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Botswana Threatens to Send 20,000 Elephants to Germany

The president of Botswana has threatened to send 20,000 elephants to Germany in a dispute over conservation.
Botswana+Threatens+to+Send+20%2C000+Elephants+to+Germany

Earlier this year, Germany’s environment ministry suggested that there should be stricter limits on importing trophies from hunting animals.

Botswana’s President Mokgweetsi Masisi told German media this would only impoverish the people in his country. He said that the number of elephants had exploded due to the conservation efforts and that hunting them was the only way to keep the population under control.

Germans should “live together with the animals, in the way you are trying to tell us to”, Mr. Masisi told the German newspaper Bild. “This is no joke.”

Botswana is home to about a third of the world’s elephant population -130,000 elephants- more than it has space for. Herds were causing damage to property, eating crops, and trampling residents Mr. Massi said.

Botswana had previously gifted 8,000 elephants to neighboring Angola and has offered hundreds more to Mozambique to bring the population down.

“We would like to offer such a gift to Germany,” Mr Masisi said, adding that he would not take no for an answer.

Botswana Wildlife Minister Dumezweni Mthimkhulu threatened to send 10,000 elephants to London’s Hyde Park last month so British people could “have a taste of living alongside” them.

In March, UK MPs voted to support a ban on importing hunting trophies, but the legislation faced further scrutiny to pass before becoming a law. A pledge to ban the import of hunting trophies was included in the Conservatives’ 2016 general election manifesto.

Botswana and other southern African countries make a lot of money from rich Westerners who pay thousands of dollars for a permit to shoot an animal and take its head or skin back home as a trophy. They say that this money is used to help conservation efforts and local people so they are less likely to be tempted to poach animals.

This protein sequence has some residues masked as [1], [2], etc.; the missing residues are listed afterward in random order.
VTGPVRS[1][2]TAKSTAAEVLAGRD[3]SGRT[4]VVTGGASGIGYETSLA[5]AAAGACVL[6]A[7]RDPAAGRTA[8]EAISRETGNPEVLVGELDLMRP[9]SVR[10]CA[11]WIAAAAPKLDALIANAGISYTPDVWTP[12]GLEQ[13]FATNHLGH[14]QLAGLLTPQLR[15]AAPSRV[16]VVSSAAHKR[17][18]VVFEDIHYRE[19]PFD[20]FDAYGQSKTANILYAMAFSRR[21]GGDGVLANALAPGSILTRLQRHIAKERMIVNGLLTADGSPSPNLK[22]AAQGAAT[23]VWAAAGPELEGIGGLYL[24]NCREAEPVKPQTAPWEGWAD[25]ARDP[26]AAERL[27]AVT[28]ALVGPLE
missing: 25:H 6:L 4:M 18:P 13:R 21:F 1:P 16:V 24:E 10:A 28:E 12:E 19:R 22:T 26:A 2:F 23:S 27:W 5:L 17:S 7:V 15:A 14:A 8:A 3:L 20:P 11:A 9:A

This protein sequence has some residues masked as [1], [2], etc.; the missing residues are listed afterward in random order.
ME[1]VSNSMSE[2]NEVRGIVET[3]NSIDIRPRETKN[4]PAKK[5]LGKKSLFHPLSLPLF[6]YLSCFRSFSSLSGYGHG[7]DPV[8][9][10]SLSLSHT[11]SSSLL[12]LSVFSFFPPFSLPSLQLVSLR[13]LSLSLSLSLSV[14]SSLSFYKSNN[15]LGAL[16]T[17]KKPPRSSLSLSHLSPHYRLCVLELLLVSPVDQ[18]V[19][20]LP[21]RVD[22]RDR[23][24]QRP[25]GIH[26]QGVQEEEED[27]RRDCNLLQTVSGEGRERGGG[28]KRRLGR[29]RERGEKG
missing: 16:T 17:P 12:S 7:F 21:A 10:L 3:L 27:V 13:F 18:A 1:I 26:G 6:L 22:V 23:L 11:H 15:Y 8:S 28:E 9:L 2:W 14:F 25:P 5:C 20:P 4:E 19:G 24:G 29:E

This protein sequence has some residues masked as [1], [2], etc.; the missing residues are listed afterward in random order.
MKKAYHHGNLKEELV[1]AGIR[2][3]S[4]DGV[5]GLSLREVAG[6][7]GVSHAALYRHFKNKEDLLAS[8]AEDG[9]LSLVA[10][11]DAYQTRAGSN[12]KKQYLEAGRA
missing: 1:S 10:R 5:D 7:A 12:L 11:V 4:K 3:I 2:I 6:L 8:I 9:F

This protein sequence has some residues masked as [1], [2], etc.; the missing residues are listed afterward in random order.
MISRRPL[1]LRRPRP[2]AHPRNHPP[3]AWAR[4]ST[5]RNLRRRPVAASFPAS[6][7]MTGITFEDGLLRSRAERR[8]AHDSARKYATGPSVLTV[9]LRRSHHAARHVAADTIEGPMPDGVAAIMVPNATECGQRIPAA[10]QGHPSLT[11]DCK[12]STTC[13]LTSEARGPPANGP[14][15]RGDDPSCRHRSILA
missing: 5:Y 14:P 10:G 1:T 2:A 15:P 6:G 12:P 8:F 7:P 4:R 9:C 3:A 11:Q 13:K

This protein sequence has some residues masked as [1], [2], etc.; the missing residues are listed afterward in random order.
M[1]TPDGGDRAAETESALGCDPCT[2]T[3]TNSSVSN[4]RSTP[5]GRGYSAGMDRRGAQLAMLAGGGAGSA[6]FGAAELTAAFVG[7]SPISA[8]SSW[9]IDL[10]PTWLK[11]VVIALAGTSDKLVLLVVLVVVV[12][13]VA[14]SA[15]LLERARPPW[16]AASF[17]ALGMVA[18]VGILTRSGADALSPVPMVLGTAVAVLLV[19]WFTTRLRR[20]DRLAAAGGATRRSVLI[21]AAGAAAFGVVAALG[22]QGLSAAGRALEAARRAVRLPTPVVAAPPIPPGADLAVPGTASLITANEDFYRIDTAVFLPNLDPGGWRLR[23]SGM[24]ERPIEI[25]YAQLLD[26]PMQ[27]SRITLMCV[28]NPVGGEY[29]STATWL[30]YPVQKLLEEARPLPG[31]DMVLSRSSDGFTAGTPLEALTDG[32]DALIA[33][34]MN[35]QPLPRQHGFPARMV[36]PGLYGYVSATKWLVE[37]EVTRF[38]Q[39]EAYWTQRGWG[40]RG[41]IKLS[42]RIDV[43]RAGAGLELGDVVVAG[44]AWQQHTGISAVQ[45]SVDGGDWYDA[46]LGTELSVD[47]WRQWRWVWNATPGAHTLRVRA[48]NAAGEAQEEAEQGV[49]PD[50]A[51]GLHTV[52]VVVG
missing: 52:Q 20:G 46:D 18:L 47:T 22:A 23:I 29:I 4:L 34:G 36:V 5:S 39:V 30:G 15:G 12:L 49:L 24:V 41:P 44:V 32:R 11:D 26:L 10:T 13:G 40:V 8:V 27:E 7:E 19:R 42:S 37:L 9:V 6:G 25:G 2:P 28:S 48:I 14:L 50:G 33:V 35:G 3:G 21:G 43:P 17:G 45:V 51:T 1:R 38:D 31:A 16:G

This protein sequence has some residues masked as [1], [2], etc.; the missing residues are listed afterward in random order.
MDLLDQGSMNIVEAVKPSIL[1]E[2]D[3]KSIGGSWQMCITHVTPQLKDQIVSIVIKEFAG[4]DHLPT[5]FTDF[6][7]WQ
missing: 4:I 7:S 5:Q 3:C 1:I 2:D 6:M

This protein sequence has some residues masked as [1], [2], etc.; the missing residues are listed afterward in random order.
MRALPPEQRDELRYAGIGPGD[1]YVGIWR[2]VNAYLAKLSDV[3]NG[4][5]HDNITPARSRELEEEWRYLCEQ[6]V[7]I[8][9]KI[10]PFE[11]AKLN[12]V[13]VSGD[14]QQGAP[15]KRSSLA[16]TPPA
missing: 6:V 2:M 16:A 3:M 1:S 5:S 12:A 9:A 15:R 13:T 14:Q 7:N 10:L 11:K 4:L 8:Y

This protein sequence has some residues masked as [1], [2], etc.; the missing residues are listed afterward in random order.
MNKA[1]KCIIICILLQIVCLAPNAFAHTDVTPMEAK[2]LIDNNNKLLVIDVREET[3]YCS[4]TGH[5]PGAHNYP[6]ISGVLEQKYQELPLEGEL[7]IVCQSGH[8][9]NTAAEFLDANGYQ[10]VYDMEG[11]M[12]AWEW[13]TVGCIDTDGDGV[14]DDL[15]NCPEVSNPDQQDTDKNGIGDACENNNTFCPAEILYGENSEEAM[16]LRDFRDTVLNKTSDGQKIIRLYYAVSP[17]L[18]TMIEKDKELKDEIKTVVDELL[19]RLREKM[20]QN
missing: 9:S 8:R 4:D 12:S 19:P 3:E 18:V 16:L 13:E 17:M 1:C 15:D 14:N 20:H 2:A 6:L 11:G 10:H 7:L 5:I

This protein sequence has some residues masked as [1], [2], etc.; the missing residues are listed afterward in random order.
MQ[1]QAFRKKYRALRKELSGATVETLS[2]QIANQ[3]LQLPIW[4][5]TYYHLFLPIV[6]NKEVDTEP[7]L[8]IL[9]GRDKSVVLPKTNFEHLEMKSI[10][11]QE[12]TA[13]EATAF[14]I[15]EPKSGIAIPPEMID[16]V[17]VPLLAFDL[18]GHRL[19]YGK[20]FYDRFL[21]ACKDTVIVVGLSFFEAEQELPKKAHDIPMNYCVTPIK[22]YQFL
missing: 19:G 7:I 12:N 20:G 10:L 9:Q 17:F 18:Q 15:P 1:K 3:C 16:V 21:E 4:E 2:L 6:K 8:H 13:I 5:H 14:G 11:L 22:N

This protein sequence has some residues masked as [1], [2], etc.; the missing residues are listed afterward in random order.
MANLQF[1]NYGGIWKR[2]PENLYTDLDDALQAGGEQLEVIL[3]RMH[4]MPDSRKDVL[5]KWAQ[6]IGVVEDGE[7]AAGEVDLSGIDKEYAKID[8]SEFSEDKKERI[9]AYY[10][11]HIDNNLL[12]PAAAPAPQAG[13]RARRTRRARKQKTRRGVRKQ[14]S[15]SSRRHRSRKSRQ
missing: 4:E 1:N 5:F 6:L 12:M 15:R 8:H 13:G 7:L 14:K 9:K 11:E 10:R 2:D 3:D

However, animal rights activists argue that the practice is cruel and should be outlawed.

“In some areas, there are more of these beasts than people. They are killing children who get in their path. They trample and eat farmers’ crops leaving Africans hungry,” said Botswana’s wildlife minister.

Germany is the EU’s largest importer of African Elephant trophies, and hunting trophies overall, according to a 2021 report by the Humane Society International.

Botswana banned the practice in 2014 but lifted restrictions in 2019 after facing pressure from local communities. The country is now issuing annual hunting quotas saying that it is licensed and strictly regulated. It has previously considered using elephants as pet food.

A spokeswoman for the environmental ministry in Berlin has told the AFP news agency that Botswana had not raised any concerns with Germany on the matter. “In light of the alarming loss of biological diversity, we have a special responsibility to do everything to ensure the import of hunting trophies is sustainable and legal,” she said.

The ministry, however, remained in talks with African countries affected by import rules, including Botswana, the spokeswoman said.

Australia, France, and Belgium are among the countries with a ban on the import of hunting trophies.

Botswana, along with its neighbors Zimbabwe and Namibia, have argued that they should be able to sell their stockpiles of elephant tusks so they can earn more money for their large amounts of elephants. Both countries in East Africa and animal rights activists have argued that this would only encourage more poaching.

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